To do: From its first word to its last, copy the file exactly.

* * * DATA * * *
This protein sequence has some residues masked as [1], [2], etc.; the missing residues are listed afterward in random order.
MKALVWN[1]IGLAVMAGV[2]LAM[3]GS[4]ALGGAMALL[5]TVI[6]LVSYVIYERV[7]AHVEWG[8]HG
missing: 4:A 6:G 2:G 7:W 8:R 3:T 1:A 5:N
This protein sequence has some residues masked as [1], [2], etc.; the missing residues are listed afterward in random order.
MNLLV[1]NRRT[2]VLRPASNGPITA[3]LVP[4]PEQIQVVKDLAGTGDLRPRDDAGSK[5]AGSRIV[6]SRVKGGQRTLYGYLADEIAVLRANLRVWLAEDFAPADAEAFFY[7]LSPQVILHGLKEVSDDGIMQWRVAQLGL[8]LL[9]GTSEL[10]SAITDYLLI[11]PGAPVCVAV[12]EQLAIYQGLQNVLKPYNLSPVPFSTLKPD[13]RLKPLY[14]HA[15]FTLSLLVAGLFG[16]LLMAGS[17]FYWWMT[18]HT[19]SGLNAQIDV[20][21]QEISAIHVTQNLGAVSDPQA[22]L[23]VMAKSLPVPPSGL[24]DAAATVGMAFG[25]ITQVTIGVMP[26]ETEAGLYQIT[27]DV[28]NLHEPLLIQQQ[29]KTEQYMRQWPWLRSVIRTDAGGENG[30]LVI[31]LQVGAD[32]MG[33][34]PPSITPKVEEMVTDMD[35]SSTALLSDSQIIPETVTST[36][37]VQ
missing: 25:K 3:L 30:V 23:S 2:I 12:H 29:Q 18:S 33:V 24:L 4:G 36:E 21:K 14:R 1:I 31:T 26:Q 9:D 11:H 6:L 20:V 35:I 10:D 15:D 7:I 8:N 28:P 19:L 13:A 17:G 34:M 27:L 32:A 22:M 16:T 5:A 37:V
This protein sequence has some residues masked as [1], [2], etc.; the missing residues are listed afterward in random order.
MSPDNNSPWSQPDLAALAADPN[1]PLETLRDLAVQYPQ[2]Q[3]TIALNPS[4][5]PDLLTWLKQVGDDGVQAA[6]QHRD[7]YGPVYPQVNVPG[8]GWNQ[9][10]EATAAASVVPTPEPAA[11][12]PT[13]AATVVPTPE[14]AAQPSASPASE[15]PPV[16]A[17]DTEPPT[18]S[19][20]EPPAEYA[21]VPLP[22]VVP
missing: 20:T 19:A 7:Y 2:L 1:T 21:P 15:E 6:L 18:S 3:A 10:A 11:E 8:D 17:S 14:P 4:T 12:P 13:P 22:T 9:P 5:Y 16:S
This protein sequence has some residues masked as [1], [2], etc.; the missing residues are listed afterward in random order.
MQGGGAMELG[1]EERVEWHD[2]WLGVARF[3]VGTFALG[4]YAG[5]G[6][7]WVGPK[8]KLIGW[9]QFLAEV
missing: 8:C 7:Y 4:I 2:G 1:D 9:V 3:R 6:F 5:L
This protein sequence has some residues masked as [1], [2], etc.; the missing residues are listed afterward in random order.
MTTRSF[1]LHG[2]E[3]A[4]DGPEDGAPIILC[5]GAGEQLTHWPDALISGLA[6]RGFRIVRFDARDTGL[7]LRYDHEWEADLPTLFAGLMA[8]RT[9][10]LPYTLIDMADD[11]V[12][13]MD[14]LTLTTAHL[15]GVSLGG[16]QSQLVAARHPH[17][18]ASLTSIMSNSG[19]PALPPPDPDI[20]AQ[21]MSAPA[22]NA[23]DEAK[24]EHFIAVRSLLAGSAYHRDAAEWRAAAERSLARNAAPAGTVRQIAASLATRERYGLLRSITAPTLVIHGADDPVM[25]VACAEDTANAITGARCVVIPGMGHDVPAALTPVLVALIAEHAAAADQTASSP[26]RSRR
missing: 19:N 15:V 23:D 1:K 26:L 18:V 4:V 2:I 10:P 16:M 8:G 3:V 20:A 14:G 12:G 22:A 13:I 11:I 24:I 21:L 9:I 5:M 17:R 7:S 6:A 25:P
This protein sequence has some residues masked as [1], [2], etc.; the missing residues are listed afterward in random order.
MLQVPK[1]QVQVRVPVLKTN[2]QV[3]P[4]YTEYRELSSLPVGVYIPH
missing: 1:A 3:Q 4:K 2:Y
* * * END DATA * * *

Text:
This protein sequence has some residues masked as [1], [2], etc.; the missing residues are listed afterward in random order.
MKALVWN[1]IGLAVMAGV[2]LAM[3]GS[4]ALGGAMALL[5]TVI[6]LVSYVIYERV[7]AHVEWG[8]HG
missing: 4:A 6:G 2:G 7:W 8:R 3:T 1:A 5:N
This protein sequence has some residues masked as [1], [2], etc.; the missing residues are listed afterward in random order.
MNLLV[1]NRRT[2]VLRPASNGPITA[3]LVP[4]PEQIQVVKDLAGTGDLRPRDDAGSK[5]AGSRIV[6]SRVKGGQRTLYGYLADEIAVLRANLRVWLAEDFAPADAEAFFY[7]LSPQVILHGLKEVSDDGIMQWRVAQLGL[8]LL[9]GTSEL[10]SAITDYLLI[11]PGAPVCVAV[12]EQLAIYQGLQNVLKPYNLSPVPFSTLKPD[13]RLKPLY[14]HA[15]FTLSLLVAGLFG[16]LLMAGS[17]FYWWMT[18]HT[19]SGLNAQIDV[20][21]QEISAIHVTQNLGAVSDPQA[22]L[23]VMAKSLPVPPSGL[24]DAAATVGMAFG[25]ITQVTIGVMP[26]ETEAGLYQIT[27]DV[28]NLHEPLLIQQQ[29]KTEQYMRQWPWLRSVIRTDAGGENG[30]LVI[31]LQVGAD[32]MG[33][34]PPSITPKVEEMVTDMD[35]SSTALLSDSQIIPETVTST[36][37]VQ
missing: 25:K 3:L 30:V 23:S 2:I 12:H 29:Q 18:S 33:V 24:L 4:G 36:E 21:K 14:R 1:I 31:T 26:Q 9:D 11:H 6:L 20:V 35:I 10:D 15:D 7:I 8:N 28:P 19:L 13:A 17:G 34:M 27:L 32:A 22:M 16:T 5:A 37:V
This protein sequence has some residues masked as [1], [2], etc.; the missing residues are listed afterward in random order.
MSPDNNSPWSQPDLAALAADPN[1]PLETLRDLAVQYPQ[2]Q[3]TIALNPS[4][5]PDLLTWLKQVGDDGVQAA[6]QHRD[7]YGPVYPQVNVPG[8]GWNQ[9][10]EATAAASVVPTPEPAA[11][12]PT[13]AATVVPTPE[14]AAQPSASPASE[15]PPV[16]A[17]DTEPPT[18]S[19][20]EPPAEYA[21]VPLP[22]VVP
missing: 20:T 19:A 7:Y 2:L 1:T 21:P 15:E 6:L 18:S 3:A 10:A 11:E 8:D 17:S 14:P 4:T 12:P 13:P 22:T 9:P 5:Y 16:S
This protein sequence has some residues masked as [1], [2], etc.; the missing residues are listed afterward in random order.
MQGGGAMELG[1]EERVEWHD[2]WLGVARF[3]VGTFALG[4]YAG[5]G[6][7]WVGPK[8]KLIGW[9]QFLAEV
missing: 8:C 7:Y 4:I 2:G 1:D 9:V 3:R 6:F 5:L
This protein sequence has some residues masked as [1], [2], etc.; the missing residues are listed afterward in random order.
MTTRSF[1]LHG[2]E[3]A[4]DGPEDGAPIILC[5]GAGEQLTHWPDALISGLA[6]RGFRIVRFDARDTGL[7]LRYDHEWEADLPTLFAGLMA[8]RT[9][10]LPYTLIDMADD[11]V[12][13]MD[14]LTLTTAHL[15]GVSLGG[16]QSQLVAARHPH[17][18]ASLTSIMSNSG[19]PALPPPDPDI[20]AQ[21]MSAPA[22]NA[23]DEAK[24]EHFIAVRSLLAGSAYHRDAAEWRAAAERSLARNAAPAGTVRQIAASLATRERYGLLRSITAPTLVIHGADDPVM[25]VACAEDTANAITGARCVVIPGMGHDVPAALTPVLVALIAEHAAAADQTASSP[26]RSRR
missing: 19:N 15:V 23:D 1:K 26:L 18:V 4:V 2:I 10:P 16:M 8:G 3:V 20:A 14:G 12:G 22:A 13:I 11:I 24:I 21:L 9:I 5:M 17:R 7:S 6:A 25:P
This protein sequence has some residues masked as [1], [2], etc.; the missing residues are listed afterward in random order.
MLQVPK[1]QVQVRVPVLKTN[2]QV[3]P[4]YTEYRELSSLPVGVYIPH
missing: 1:A 3:Q 4:K 2:Y